Mammalian DNA polymerase beta (polB, ) is a 39-kDa protein with both nucleotidyltransferase and 5'-deoxyribose phosphodiesterase activities, playing a role in both excision repair and meiosis. polB has a modular organisation with an 8-kDa N-terminal domain (NTD) connected to the 31-kDa C-terminal domain by a protease-hypersensitive hinge region. The NTD acts as a single-stranded DNA binding domain, interacting most efficiently with the 5'-phosphate of the downstream primer of the gapped DNA. This interaction is mediated by a helix-hairpin-helix motif (HhH), which is also found in several other DNA repair enzymes. The residue threonine 79 (T79), which is located within the NTD, was identified as being critical to polB function, even though it makes no contact with either DNA template or dNTP substrate; T79 is located between two HhH motifs, and acts as a hinge residue that is important for positioning the DNA within the active site .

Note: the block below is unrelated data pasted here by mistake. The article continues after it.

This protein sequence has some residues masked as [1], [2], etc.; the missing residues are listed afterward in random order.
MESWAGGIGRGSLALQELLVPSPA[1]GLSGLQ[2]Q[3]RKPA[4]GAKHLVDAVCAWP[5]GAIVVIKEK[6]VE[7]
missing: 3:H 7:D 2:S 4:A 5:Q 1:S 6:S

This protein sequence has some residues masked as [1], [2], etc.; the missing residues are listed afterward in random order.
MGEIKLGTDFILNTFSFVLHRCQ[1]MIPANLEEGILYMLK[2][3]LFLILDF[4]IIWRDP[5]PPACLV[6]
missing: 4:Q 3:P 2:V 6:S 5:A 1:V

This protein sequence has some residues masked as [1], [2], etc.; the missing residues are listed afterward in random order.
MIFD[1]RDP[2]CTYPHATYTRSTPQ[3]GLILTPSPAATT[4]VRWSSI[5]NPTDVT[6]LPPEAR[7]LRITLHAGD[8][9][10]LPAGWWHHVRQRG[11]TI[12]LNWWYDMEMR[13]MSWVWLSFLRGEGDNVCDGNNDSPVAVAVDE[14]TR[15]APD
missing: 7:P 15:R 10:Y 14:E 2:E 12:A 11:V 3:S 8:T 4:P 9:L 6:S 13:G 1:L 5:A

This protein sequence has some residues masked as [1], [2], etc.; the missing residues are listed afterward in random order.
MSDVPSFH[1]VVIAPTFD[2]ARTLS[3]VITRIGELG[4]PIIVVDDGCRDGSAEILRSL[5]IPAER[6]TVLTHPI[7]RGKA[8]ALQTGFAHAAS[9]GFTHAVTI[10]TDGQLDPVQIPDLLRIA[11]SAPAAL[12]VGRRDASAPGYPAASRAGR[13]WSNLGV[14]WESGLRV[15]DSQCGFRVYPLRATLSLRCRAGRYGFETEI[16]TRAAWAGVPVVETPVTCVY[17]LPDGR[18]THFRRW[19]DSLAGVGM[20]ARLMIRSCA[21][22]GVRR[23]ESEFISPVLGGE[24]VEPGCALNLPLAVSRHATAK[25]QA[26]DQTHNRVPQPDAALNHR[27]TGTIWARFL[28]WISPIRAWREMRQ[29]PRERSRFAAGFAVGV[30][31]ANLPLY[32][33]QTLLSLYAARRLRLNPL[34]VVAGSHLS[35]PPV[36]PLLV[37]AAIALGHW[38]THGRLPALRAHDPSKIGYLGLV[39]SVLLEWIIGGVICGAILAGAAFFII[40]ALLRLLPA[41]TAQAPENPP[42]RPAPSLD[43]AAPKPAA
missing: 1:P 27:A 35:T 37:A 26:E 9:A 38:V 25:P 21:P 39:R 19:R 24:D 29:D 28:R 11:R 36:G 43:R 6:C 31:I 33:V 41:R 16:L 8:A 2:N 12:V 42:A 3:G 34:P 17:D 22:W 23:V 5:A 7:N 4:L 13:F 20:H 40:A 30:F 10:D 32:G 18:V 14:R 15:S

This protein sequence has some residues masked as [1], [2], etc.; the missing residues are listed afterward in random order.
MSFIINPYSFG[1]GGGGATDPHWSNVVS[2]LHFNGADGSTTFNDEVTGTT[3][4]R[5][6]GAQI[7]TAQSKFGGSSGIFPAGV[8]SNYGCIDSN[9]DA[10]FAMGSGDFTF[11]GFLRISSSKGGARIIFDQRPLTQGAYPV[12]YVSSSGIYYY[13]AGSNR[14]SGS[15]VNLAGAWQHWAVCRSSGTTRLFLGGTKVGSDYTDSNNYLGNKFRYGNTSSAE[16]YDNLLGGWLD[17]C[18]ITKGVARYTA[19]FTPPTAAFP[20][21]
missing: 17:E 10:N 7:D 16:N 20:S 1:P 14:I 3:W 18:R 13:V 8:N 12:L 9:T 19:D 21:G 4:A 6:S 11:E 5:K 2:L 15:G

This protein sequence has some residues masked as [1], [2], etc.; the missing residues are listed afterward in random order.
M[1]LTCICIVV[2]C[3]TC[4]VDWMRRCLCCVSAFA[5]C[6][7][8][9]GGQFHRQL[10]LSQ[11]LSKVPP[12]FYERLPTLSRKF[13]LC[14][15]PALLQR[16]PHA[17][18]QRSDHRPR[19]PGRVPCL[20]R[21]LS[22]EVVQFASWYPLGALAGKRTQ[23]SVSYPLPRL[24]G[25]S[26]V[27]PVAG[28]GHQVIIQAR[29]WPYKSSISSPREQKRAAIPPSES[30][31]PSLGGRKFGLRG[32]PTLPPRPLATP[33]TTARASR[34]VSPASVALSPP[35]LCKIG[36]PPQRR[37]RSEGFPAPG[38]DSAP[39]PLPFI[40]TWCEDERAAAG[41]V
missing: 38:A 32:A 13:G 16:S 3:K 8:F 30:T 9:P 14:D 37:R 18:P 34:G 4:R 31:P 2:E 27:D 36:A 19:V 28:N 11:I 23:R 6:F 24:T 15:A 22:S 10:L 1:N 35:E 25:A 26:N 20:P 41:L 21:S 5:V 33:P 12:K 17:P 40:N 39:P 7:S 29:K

The catalytic core (residues 148-242) of murine terminal deoxynucleotidyl transferase (TdT, ) displays a structural fold that is similar to polB, and shares a common two-metal ion mechanism of nucleotidyl transfer with polB . TdT elongates DNA strands in a template-independent manner, and belongs to the pol X family of polymerases. TdT has only been found in vertebrates, where it is highly conserved. TdT brings additional diversity in the immune repertoire by adding nucleotides, called N regions, to the V(D)J recombination junction sites of immunoglobulin and T-cell receptor genes.